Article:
For your problem a dbfile is a reasonable choice. But I'll note that if you can you really want to pre-sort your data then store it in BTrees as much as possible. That will massively improve your locality of reference, which will reduce disk seeks. And I guarantee that with that problem you're being killed on disk seeks.

      Not to get too far off the topic of Perl and C, but this type of constrained environment is where Forth really shines.

      I don't intend to knock Perl or C, but there's room for more languages in our tool belts. Speaking of room, one place you often can't spare much space is on smaller platforms. That's where a precision screwdriver like Forth can be handier than the proverbial Swiss Army Chainsaw that is Perl. Besides, learning more languages is fun!

      That pretty much concludes the point I wanted to make, but I'll ramble a bit about Forth now for those unfamiliar with it...

      Forth has in some ways the same relationship to assembly as Perl has to C. It's some abstractions and a library management system over the top of the simpler language, which performs about as well for many tasks. Think of a postfix assembly language for a stack machine which has instructions for input and output, if/then statements, a strong macro management system for extensibility, and automated memory management. You're well on your way to Forth.

      Some Forth systems are interpreted while others are compiled. Some are interpreted at the top level but compile their library entries. All tend to be very easy on program storage and working memory. Some are native systems for general-purpose platforms (PFE, bigForth, ForthCMP, SwiftForth), some are embedded in other code as extensions (FICL, Misty Beach Forth), and some are cross-compilers for everything from 8-bit microcontrollers to embedded servers. There are even Forth-native multi-core processors. There are several LGPL, GPL, and otherwise open licenses among the Forth systems, including the official GNU Forth, GForth. Some are commercial products, some are free for noncommercial use, and at least one (pForth) is public domain.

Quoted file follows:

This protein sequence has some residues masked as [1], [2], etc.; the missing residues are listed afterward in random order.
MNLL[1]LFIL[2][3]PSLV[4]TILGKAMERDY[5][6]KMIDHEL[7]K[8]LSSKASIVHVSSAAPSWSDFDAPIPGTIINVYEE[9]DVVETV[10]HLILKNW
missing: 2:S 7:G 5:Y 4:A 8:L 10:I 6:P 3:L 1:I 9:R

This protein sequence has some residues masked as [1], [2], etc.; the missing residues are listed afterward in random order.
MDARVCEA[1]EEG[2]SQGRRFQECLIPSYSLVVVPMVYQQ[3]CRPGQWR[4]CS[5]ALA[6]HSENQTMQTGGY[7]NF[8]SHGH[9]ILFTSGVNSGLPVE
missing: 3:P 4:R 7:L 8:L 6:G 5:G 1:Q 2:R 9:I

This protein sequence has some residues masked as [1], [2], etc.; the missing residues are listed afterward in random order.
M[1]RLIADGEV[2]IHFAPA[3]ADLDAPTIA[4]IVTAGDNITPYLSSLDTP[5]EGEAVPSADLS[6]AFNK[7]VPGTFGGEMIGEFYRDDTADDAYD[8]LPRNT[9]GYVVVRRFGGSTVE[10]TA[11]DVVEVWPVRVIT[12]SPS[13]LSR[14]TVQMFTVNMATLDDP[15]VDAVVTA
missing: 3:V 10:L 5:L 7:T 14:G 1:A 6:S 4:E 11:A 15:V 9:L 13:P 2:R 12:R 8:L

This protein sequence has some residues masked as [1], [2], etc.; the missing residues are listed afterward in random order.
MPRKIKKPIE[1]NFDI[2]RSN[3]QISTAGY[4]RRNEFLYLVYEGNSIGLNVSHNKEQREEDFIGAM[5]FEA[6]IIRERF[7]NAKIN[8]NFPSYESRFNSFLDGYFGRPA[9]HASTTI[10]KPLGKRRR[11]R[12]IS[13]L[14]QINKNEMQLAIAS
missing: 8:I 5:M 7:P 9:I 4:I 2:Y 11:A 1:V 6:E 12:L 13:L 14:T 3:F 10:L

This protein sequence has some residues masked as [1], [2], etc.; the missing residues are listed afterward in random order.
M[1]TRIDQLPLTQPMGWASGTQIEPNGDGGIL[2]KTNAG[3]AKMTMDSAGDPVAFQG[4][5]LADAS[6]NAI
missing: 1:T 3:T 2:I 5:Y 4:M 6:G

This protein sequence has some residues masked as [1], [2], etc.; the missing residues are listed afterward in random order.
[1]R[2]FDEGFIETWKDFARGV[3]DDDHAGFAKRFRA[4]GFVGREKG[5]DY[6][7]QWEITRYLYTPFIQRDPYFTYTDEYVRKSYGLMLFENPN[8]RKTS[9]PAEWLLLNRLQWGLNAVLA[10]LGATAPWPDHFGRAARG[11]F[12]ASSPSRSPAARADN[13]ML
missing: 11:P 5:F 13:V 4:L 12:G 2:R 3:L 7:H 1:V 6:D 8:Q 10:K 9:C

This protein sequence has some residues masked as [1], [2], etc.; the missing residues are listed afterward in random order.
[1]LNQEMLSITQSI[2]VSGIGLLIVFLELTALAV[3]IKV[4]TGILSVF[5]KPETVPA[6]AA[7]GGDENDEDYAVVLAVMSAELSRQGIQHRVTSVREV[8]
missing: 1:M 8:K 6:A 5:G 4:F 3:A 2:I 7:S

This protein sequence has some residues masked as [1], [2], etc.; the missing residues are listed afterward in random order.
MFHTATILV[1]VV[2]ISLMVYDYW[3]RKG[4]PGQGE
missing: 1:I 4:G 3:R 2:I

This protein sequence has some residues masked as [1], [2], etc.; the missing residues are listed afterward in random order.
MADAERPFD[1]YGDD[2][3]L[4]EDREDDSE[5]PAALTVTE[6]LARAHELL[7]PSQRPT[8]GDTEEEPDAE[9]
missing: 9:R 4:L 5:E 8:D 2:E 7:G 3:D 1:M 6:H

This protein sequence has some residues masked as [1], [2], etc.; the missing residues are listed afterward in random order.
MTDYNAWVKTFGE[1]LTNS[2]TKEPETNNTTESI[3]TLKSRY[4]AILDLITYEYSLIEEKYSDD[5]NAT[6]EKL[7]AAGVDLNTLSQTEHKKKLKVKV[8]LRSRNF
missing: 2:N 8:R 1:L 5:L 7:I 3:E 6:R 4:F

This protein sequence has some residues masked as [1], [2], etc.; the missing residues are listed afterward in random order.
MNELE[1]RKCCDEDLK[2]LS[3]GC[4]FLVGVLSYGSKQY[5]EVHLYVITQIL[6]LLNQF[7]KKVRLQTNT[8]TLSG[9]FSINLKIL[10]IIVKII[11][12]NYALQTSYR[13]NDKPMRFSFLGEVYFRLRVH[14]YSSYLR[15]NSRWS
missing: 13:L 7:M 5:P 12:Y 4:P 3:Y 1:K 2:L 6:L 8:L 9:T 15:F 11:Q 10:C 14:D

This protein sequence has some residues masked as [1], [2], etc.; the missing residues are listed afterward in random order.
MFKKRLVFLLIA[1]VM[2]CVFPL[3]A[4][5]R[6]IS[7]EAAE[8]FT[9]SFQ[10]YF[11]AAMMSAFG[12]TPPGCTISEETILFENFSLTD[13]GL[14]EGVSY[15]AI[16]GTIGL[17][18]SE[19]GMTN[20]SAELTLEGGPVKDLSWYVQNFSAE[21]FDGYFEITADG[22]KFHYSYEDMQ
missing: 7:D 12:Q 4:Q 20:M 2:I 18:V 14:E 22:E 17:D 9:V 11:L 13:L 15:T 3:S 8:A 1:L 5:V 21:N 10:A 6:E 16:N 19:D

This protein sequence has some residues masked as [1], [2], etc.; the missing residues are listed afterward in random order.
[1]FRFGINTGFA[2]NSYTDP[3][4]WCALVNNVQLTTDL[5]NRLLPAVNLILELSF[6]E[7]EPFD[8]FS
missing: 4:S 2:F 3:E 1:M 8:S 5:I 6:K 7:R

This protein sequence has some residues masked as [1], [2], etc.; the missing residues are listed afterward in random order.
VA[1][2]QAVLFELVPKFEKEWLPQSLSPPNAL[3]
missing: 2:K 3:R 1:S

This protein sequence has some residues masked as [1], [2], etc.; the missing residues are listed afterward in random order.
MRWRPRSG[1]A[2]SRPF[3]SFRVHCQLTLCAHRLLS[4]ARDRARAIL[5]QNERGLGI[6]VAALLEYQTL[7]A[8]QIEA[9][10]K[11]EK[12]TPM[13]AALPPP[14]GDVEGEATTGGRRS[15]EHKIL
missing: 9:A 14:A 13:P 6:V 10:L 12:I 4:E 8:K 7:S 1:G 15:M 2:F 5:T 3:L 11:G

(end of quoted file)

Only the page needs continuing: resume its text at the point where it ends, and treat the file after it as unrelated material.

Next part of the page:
As far as expressive power, Forth has it. This web server, these Sieves of Eratosthenes and many other projects can show. It's not always as expressive as Perl, but in some cases it's more expressive. It's often more expressive than C.

      The great thing about Forth is you can use it on pretty much every platform. The roughest thing about Forth may be that there are so many mutually almost compatible versions out there. So much for a committee-approved language standard being the way to ultimate portability, as Forth has one and Perl doesn't. However, there are fairly simple ways to get most source code for one Forth that doesn't include inline assembly to work on most other Forth systems.

      Some Forths have built-in TCP/IP and concurrency while others need libraries. Some have built-in access to C structs and can even call methods in C dynamic and static libraries natively, while others need libraries to do those things. There are libraries for Forth to do numerical analysis and scientific computing which are ported from Fortran. It can do desktop applications, audio, video, and more. It's most often used in embedded systems, from kitchen appliances to space programs.

      Perl is great and C is, too. If you're ever looking to learn a new language, though, Forth is interesting. It's quite simple once you're accustomed to postfix syntax. It's powerful for its simplicity. Programs written in it can be small, efficient in memory and CPU use, and somewhat portable. In many cases, a Forth program is smaller on disk and in memory than a comparable C program.

      I still have a hard time calling 32 megabytes of RAM "constrained" for an embedded system, although OTOH I realize that with a full OS it's actually more of a low-spec general-purpose server than truly "embedded". No matter why memory is a concern, though, you might want to check out Forth.